Wednesday, December 26, 2012

How to Get Smarter

Intelligence--the ability to reason rigorously, generate good ideas fluently, and learn rapidly--is no guarantor of career and life success, but it sure helps.

While intelligence is partly hard-wired, not all is. My latest AOL piece takes a shot at helping you figure out if you're optimizing your brainpower and, if not, what to do about it.


Maria Lopez said...

I'm puzzled. First you say that can't change IQ test scores by practice, then you say can get smarter.

When you said you couldn't change IQ scores, what I thought you were actually thinking is that you couldn't change g, something I have no issue with since I can't claim to understand how g was derived.

Are you saying it can, in fact, be changed?

Marty Nemko said...

I have never said IQ/g is 100% genetic. Like most things, there's a genetic maximum but environment is required to actualize the potential.

Practice on tests like the n-back have been found to not affect g.

What I am referring to in the subject article is not so much changing "g" but maximizing what you can do with it. For example, while I don't have data to support it, if there were two identical twins, one who interacted primarily with people with less g and the other who interacted primarily with people with more g, in practical, functional terms, the 2nd person would be somewhat "smarter"--e.g., more likely to make wiser decisions.

One rarely can turn a dullard into a genius, but some malleability is possible lest we need to toss out the entire education enterprise. Education needs reinvention but not tossing into the trash.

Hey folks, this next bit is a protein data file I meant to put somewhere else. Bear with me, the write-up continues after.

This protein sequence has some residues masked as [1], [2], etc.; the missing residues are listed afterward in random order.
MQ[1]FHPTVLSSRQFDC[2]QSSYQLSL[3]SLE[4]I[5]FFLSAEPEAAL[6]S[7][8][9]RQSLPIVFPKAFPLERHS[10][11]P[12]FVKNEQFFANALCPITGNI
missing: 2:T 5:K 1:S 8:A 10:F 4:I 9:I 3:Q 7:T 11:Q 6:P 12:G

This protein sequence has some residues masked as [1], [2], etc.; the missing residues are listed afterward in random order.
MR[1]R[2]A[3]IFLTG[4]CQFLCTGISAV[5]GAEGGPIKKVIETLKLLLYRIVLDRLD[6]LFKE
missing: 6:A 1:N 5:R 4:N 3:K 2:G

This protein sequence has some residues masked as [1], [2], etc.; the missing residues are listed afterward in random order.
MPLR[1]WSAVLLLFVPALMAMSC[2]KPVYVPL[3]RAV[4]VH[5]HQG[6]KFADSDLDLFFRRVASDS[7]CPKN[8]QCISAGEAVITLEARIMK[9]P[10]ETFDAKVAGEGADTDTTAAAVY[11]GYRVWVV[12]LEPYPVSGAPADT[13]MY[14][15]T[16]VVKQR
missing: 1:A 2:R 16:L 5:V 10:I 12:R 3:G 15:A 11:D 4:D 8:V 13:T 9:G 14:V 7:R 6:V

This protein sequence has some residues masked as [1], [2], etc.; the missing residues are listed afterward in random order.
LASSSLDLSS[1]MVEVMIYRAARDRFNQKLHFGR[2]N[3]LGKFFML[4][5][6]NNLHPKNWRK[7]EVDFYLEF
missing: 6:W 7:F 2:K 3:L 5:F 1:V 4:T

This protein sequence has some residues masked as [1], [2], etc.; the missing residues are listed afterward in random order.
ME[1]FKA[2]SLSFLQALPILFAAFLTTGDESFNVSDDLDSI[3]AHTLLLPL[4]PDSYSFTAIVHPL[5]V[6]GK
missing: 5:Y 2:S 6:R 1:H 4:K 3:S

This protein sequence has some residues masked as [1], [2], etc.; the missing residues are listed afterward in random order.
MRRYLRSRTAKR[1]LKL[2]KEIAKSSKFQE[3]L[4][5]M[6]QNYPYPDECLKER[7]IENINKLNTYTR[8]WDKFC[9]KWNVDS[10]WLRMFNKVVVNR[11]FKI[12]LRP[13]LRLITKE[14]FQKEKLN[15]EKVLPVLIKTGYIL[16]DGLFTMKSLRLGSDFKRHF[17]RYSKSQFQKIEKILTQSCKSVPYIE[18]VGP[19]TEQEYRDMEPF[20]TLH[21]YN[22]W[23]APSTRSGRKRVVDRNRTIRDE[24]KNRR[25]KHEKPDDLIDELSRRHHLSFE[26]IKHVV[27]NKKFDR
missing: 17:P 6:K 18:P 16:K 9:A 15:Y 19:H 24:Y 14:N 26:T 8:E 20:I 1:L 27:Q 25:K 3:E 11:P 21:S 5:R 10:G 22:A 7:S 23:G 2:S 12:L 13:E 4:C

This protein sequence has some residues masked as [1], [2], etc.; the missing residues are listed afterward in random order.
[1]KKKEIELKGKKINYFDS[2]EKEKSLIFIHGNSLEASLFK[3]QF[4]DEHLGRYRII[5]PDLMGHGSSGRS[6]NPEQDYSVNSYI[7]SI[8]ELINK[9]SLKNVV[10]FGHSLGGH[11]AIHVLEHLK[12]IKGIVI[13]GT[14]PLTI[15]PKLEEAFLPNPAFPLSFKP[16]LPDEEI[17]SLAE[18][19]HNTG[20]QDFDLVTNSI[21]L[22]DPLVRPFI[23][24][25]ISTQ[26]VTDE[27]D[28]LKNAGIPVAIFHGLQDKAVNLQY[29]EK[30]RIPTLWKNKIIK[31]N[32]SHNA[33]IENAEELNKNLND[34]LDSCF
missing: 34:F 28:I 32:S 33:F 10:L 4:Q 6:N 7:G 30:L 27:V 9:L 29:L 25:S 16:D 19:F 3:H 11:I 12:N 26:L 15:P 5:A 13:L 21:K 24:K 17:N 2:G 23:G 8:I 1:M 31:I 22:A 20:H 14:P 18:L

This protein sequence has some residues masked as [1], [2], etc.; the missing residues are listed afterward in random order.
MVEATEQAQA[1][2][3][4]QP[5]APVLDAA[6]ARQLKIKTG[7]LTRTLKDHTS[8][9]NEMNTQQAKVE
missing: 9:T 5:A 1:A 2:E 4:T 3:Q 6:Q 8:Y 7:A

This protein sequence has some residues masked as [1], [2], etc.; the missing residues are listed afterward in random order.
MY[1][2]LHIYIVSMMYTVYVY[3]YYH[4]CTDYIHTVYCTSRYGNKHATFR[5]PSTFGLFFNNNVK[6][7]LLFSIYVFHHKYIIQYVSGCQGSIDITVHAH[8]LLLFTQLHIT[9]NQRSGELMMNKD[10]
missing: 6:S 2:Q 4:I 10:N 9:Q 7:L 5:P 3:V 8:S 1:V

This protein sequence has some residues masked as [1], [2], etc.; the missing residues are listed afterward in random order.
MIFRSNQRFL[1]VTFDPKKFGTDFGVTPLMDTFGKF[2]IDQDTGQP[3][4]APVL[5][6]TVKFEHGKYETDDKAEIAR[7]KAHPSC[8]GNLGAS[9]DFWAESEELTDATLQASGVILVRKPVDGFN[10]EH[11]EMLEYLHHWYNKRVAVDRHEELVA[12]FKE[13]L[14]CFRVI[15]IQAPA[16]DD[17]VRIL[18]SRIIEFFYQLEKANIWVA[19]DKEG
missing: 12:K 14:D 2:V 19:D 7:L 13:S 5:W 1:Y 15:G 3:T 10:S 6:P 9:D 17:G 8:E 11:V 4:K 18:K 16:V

Maria Lopez said...

It is far easier to turn a genius into a dullard than a dullard into a genius. The former can be accomplished by poisoning, deprivation, or physical insults to the brain.

I think that what you said in your AOL article is good. However, there are other things that one can do.

When it comes to functioning better in day to day life it is important to do stuff like implement organizational strategies, minimize distractions, and maintain skepticism about supernatural/paranormal linkages between events.

Also using computers to make this stuff easier can help.

Some more academic things like understanding expected value, logical fallacies, and propaganda techniques can also help.

While these things don't deal with politics they can help with day to day independent living.

Marty Nemko said...

Thank you for your good comment, Maria.

Anonymous said...

Good article. Two others I might add from personal experience:

1) Adequate aerobic exercise. There is a growing body of scientific evidence to back this up. Neurologists regularly recommend this to all their patients.

2) Eating a relatively whole foods plant-based diet at regular hours and never over-eating. I find that if I eat slowly and mindfully, I never feel overly full, tired or sluggish afterwards. Eating until only 60-80% full is probably one of the most overlooked ways to better health in my opinion. I actually feel smarter and more clear-headed eating this way as well.

Marty Nemko said...

Good comments, Anonymous. Thanks. I have a hard time following the advice, alas. I know I should only eat until I'm no longer hungry, not until I'm full but I can't often enough make myself. (sigh.)